Horrific Conditions of the 1877 Rescue Attempt

I was reminded recently of the horror the men faced when they attempted to rescue the trapped miners on 22nd October 1877, during High Blantyre’s Pit disaster. Reading through Andy Paterson’s excellent book, “A Blast from the past”, Andy has described the event in such detail that leaves the reader in no doubt what those brave men had to endure and indeed what the poor should who suffered too. A reminder that well over 200 men and boys perished that day.

The scene of this following passage is below Shaft 3, which is located now directly in the middle of the brand new Red Burn Farm Inn, Pub near Westcraigs. A brief except from Andy’s book,

A Flooded mine similar conditions the rescuers would have faced.

A Flooded mine similar conditions the rescuers would have faced.

“It was almost twenty four hours after the original explosion therefore before the sad but necessary decision was made to pump water down the No. 3 shaft to quench the flames which still raged below and to disperse the gas. This necessary decision was for the onlookers a tremendous blow. During the preceding day and night they had endured the cold wind and sleet as they huddled together for warmth, kept going in most instances by the thought that there would be some survivors and that their loved ones would be among them. Andra McAnulty said that when the pumps started pouring water down the shaft, a silence descended on the massed crowds of people as they realised, finally that there could be no survivors. If by some miracle a few had survived the explosion, the water would now claim them.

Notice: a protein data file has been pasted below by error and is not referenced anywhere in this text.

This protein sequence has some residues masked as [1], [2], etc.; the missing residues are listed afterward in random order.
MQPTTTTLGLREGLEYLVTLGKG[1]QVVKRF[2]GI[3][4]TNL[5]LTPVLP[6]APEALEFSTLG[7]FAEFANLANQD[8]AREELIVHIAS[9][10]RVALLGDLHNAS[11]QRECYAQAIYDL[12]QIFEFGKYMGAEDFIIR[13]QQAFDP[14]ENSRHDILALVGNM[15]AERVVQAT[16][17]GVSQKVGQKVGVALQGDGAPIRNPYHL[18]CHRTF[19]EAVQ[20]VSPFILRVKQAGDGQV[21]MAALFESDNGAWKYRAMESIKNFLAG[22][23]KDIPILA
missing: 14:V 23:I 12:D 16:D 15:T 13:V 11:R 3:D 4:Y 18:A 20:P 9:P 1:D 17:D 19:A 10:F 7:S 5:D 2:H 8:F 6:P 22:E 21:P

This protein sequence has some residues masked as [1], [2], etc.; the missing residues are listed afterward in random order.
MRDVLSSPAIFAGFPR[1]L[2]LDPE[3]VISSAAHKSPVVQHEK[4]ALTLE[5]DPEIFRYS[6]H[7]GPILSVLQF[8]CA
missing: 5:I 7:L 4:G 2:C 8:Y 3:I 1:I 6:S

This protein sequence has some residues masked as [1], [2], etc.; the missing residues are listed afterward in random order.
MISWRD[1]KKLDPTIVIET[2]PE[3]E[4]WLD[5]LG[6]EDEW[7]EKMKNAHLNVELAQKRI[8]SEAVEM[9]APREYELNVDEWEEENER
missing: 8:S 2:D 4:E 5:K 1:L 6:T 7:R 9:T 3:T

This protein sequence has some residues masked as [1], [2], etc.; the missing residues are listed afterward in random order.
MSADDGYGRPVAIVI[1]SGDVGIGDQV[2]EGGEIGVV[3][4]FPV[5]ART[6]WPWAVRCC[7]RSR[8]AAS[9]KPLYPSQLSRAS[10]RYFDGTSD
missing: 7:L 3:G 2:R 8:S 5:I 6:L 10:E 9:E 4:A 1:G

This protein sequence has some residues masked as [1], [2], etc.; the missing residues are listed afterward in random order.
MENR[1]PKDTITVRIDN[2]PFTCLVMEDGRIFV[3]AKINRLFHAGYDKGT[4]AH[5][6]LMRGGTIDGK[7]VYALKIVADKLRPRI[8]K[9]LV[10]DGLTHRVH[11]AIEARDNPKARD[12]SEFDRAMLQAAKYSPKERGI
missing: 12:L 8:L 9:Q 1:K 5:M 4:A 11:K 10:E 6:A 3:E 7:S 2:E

When the fire was finally declared out, small three-men teams, including Andra’s close friend Hugh Brown, descended in the kettle and began to clear away the debris to make a passage to allow the air to go down into the workings below. It took some considerable time to clear away enough debris to allow the kettle to go down through it, before they could begin the horrific task of bringing up those bodies, or even more horrific, parts of bodies (and there were many) that they could find.

Hugh Brown later revealed to Andrea that when they first descended in the kettle, they plunged into water at the pit bottom which was about four feet deep. I’ve attached a picture which may have shown you some similar conditions they faced (imagine it in darkness). After they recovered from their immersion, they were horrified to see , by the dim light of their flickering lamps, about thirty bodies floating on the surface of the water, their clothes having been burned off by the fire. This was, Hugh told Andra, the beginning of a period that would be etched in his mind forever and that he, like most of the others involved, had to be freely fortified by refreshments (as he called them) of whiskey at regular intervals to enable them to carry out the gruesome task which they had volunteered to perform.”

You can read the entire story of the Pit Disaster in Andy’s book, “A Blast from the Past”.

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